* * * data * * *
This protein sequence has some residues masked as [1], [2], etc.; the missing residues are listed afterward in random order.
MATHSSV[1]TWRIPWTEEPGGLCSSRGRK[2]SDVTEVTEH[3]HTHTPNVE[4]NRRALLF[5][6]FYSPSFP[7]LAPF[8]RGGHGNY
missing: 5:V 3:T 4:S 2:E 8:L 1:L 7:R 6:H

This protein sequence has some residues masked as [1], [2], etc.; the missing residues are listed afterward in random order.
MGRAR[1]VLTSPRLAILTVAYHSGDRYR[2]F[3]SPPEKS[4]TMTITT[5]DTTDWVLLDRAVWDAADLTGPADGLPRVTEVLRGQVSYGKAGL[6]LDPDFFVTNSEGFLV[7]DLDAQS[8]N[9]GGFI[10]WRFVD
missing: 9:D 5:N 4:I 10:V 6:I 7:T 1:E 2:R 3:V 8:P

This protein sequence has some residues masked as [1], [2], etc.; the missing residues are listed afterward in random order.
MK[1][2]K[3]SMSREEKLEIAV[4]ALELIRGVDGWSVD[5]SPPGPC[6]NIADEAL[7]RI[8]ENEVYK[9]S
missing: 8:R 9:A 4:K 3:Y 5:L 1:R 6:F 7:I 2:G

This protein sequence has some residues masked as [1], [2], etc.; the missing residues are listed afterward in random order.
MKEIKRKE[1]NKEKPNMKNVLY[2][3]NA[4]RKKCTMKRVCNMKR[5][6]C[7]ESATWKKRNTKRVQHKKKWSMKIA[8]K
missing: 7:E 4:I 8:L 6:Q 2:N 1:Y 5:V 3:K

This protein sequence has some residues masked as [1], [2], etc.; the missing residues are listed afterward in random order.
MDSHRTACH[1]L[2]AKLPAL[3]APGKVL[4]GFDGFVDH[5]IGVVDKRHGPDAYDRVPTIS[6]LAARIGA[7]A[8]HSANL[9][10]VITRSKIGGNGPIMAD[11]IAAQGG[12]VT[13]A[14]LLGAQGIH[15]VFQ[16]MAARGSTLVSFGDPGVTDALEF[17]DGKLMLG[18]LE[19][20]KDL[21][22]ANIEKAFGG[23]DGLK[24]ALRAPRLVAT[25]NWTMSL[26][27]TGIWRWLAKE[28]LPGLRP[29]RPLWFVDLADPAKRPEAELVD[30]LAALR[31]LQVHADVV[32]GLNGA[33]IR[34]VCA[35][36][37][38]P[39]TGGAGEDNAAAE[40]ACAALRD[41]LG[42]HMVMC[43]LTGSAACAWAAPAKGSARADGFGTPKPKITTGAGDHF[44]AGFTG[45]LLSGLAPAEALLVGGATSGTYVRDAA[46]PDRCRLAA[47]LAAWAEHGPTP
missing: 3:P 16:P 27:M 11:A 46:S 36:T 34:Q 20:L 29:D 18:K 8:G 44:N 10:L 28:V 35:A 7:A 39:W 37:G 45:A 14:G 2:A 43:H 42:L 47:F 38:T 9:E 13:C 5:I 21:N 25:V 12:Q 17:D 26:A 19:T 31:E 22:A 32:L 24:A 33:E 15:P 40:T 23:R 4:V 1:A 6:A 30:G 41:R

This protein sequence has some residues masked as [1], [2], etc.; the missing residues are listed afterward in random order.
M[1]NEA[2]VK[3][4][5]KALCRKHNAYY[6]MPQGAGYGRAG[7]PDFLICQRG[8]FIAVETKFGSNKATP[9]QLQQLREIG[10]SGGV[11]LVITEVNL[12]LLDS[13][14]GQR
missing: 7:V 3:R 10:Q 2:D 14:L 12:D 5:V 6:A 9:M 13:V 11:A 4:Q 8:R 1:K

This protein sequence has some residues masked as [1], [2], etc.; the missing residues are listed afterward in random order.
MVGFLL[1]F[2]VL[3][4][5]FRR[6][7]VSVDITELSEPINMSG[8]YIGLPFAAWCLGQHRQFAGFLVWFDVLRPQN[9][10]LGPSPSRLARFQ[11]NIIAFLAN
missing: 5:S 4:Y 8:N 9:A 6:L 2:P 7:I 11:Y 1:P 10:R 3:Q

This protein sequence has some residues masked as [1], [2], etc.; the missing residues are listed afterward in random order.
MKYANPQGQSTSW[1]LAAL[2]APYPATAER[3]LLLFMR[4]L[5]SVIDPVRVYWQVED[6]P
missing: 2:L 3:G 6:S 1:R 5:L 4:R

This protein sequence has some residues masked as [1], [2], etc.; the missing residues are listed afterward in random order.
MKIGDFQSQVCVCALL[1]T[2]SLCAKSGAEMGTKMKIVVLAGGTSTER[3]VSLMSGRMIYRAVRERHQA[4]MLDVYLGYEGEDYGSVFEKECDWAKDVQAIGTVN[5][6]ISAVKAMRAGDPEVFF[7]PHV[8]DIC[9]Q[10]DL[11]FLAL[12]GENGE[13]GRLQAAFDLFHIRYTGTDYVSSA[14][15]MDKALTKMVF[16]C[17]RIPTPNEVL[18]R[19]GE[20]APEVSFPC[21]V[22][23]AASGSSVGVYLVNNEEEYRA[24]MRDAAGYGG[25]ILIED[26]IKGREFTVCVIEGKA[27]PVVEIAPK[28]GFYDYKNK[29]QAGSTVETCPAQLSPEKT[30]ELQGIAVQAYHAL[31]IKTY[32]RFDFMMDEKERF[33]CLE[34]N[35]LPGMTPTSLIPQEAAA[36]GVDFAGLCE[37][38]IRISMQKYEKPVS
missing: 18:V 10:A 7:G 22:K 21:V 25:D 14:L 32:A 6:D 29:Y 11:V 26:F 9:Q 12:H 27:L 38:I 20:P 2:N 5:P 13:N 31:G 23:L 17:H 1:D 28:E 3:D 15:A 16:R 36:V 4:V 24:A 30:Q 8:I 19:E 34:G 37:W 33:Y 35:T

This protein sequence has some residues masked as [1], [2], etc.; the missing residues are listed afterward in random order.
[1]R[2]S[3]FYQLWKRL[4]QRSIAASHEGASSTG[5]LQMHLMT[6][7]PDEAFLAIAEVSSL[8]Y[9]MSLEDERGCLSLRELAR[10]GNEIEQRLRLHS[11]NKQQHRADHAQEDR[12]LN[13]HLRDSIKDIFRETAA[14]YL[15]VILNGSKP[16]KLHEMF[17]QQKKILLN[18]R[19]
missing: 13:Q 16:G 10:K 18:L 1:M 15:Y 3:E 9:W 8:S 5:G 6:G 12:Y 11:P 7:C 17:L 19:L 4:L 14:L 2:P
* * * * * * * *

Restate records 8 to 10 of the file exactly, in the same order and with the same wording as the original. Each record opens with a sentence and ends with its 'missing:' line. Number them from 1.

This protein sequence has some residues masked as [1], [2], etc.; the missing residues are listed afterward in random order.
MKYANPQGQSTSW[1]LAAL[2]APYPATAER[3]LLLFMR[4]L[5]SVIDPVRVYWQVED[6]P
missing: 2:L 3:G 6:S 1:R 5:L 4:R

This protein sequence has some residues masked as [1], [2], etc.; the missing residues are listed afterward in random order.
MKIGDFQSQVCVCALL[1]T[2]SLCAKSGAEMGTKMKIVVLAGGTSTER[3]VSLMSGRMIYRAVRERHQA[4]MLDVYLGYEGEDYGSVFEKECDWAKDVQAIGTVN[5][6]ISAVKAMRAGDPEVFF[7]PHV[8]DIC[9]Q[10]DL[11]FLAL[12]GENGE[13]GRLQAAFDLFHIRYTGTDYVSSA[14][15]MDKALTKMVF[16]C[17]RIPTPNEVL[18]R[19]GE[20]APEVSFPC[21]V[22][23]AASGSSVGVYLVNNEEEYRA[24]MRDAAGYGG[25]ILIED[26]IKGREFTVCVIEGKA[27]PVVEIAPK[28]GFYDYKNK[29]QAGSTVETCPAQLSPEKT[30]ELQGIAVQAYHAL[31]IKTY[32]RFDFMMDEKERF[33]CLE[34]N[35]LPGMTPTSLIPQEAAA[36]GVDFAGLCE[37][38]IRISMQKYEKPVS
missing: 18:V 10:A 7:G 22:K 21:V 25:D 14:L 32:A 6:D 29:Y 11:V 26:F 9:Q 12:H 27:L 38:I 20:P 2:N 5:P 13:N 31:G 23:L 17:H 1:D 28:E 3:D 15:A 16:R 36:V 4:V 24:A 30:Q 8:I 19:E 34:G 37:W 33:Y 35:T

This protein sequence has some residues masked as [1], [2], etc.; the missing residues are listed afterward in random order.
[1]R[2]S[3]FYQLWKRL[4]QRSIAASHEGASSTG[5]LQMHLMT[6][7]PDEAFLAIAEVSSL[8]Y[9]MSLEDERGCLSLRELAR[10]GNEIEQRLRLHS[11]NKQQHRADHAQEDR[12]LN[13]HLRDSIKDIFRETAA[14]YL[15]VILNGSKP[16]KLHEMF[17]QQKKILLN[18]R[19]
missing: 13:Q 16:G 10:K 18:L 1:M 15:Y 3:E 9:W 8:S 5:G 6:G 12:Y 11:P 7:C 17:L 19:L 4:L 14:L 2:P